This left Ves with the armaments. Made with the same materials as the armor, the heavy shield could endure a lot of damage at an acceptable weight. The valiant-looking sword possessed enough qualities to cut through enemy armor when it was treated slightly differently at the end of the manufacturing process.
Ves wouldn't be able to retain the original shield's design. It offered too little protection for too much weight. At its current state, Ves could either increase or decrease the size of the shield.
"The HRF plating is cheap, so I should employ the shield as a disposable object. The Marc Antony's main feature is its ability to charge and break through the enemy line, so I'll make it longer and thicker."
With the Designer's helpful tools, he reconstructed the bulky kite shield of the base model into a longer and slightly thicker tower shield. Taking inspiration from the equipment of the historical Ancient Rome, Ves emulating the iconic curved rectangular shields. When held in its armed position, the mech could cover almost the entire mech's length, protecting it from the knees to the lower half of its head. The specific length prevented the lower edge of the shield from bumping into terrain and also left the mech's eyes unobstructed by the upper edge.
The shield turned out to be incredibly heavy and was difficult to move, but it also covered a lot more area so it didn't need to. Made entirely out of cheap HRF plating, pilots wouldn't feel any heartache when they threw it away if it sustained too much damage or if the mech required a burst of speed. Ves was highly satisfied with the end result. The big rectangular shield fit heavy infantrymen more than cavalry, but Ves didn't bother reconciling these contradictions. He only borrowed the Ancient Roman theme to make his mech look cooler.
As for the weapon, the HRF was distinctly unsuited to serve as a sword material. Its composition focused fully on frontal protection, and couldn't retain an edge suitable for bladed weaponry. It also broke much easier when struck hard. He'd either have to change to a different weapon or keep the arm empty.
"The HRF only excels at cost."
Ves took the same approach as with the shield. He bulked up the mech's weapon and didn't bother adding any edge. He eventually ended up with a short mace with a bulky rounded end. Since the mech already carried quite a bit of weight from its armor and shield, Ves hadn't opted for something larger like a hammer or staff. Despite the mace's simple looks, it still dealt a fair bit of damage if the pilot put its weight behind its attacks.
"It kind of sucks. Too bad I can't afford another production license."
Even the virtual licenses cost too many credits for Ves to bother buying them. He had to hoard money for now in preparation for producing a real mech.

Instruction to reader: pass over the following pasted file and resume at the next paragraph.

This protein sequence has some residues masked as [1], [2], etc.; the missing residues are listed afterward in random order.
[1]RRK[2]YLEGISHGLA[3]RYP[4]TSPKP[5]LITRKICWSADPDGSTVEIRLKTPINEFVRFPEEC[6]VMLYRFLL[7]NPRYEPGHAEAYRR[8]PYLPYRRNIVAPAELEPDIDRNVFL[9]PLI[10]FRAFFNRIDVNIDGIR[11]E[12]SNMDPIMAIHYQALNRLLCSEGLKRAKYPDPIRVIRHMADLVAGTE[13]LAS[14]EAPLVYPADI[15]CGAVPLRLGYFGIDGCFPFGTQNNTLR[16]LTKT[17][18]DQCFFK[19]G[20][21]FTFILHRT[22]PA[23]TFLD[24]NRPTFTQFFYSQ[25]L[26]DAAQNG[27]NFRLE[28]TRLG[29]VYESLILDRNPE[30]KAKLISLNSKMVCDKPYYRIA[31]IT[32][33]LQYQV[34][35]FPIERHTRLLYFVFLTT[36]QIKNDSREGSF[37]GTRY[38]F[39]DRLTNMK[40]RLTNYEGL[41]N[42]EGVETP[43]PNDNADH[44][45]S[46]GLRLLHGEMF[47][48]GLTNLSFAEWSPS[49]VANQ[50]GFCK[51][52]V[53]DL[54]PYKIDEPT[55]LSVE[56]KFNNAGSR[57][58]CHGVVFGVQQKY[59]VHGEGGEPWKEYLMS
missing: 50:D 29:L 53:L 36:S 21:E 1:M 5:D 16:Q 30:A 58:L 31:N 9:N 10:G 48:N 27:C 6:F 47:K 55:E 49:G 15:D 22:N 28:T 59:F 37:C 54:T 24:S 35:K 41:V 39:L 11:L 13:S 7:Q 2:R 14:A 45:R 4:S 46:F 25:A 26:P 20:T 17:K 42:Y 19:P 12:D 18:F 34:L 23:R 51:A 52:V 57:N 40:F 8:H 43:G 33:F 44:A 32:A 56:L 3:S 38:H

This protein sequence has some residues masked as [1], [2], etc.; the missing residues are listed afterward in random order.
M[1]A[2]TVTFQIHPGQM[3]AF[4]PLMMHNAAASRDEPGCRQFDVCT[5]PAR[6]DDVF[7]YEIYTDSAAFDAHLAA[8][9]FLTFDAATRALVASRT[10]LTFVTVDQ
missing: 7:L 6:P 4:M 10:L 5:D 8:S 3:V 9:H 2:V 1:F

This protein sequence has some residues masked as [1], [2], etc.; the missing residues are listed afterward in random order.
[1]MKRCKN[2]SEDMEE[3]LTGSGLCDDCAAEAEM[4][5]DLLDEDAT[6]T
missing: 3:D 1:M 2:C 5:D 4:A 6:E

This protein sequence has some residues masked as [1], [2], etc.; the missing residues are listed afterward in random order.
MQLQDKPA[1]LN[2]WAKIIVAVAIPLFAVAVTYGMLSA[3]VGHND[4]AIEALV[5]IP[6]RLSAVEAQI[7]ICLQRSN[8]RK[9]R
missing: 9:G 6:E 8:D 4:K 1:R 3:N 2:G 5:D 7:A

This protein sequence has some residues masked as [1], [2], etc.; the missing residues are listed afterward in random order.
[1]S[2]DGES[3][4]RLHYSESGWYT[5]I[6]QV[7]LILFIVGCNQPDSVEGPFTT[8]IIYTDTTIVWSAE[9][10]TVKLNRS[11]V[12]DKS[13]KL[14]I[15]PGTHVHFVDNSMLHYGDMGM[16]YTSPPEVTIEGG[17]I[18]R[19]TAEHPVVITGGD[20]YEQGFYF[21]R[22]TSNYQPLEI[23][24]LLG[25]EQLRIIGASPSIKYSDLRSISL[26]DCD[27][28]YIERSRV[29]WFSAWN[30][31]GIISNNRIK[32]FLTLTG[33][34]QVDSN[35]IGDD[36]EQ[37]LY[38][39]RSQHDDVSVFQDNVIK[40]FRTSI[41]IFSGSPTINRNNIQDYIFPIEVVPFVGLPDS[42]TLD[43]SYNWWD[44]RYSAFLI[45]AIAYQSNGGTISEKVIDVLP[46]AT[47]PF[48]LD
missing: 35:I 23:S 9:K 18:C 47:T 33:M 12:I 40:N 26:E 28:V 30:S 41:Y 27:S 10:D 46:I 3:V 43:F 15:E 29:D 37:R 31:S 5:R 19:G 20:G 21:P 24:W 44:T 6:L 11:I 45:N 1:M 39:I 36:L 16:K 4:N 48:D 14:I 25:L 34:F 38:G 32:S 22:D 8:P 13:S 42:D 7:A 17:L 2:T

Only the head remained now. In modern mechs, the head housed the best sensors of a mech. It was a rather poor position for something so important. It stuck out too much. However, most humanoid mechs retained the head due to pilots massively preferring their main view to come from such an elevated position. Mechs that hadn't bothered with heads and moved their main sensors to the torso, the so-called 'Pangu' types, never really caught on in the market.
The Caesar Augustus featured an ornate head design that appealed to Jason's aesthetics. It housed fairly good sensors behind enough armor and embellishments to make them difficult to pick off by a stray shot. Ves hadn't messed around with the head too much, but he did add a dramatic touch by adding a vertical helmet crest, much like the cool helmets worn by the soldiers of Ancient Rome and Greece.
For its plume, Ves embedded the small Festive Cloud Generator at its neck. With some creative plumbing, he ensured the cloud generator's red vapor to erupt from the head crest in an even fashion. He put enough power in the ejection of vapor that it held onto its semicircular shape in the wind even if the mech moved around.
Having finished working on the exterior, Ves stepped back and beheld the entire mech. It matched what Ves envisioned for the Marc Antony. A medium mech carrying a heavy shield to facilitate its tendency for head-on and charges and collisions. Discarding the shield allowed the mech to regain its mobility, enhancing its maneuverability in melee combat and leaving a hand free for a spare pistol or knife.
Despite the long hours of fiddling with armor plates and figuring out the best arrangements, Ves enjoyed the entire process with the enthusiasm of a kid trying a new toy. The Designer's many tools allowed him to waste less time with boring calculations, leaving him more time to utilize his sharpened creativity to come up with aggressive designs. His work culminated in a mech that embodied Ves' intent of aggression, momentum, burst power and a little bit of flamboyance.
Whilst Ves expected the armoring process to be the most challenging job, his method of channeling his intent while he made his designs paid off. He was sure that others could have done a much better job, but he did a decent enough attempt that he could confidently say he hadn't wasted his time.
"Now, it's time to revisit the internals."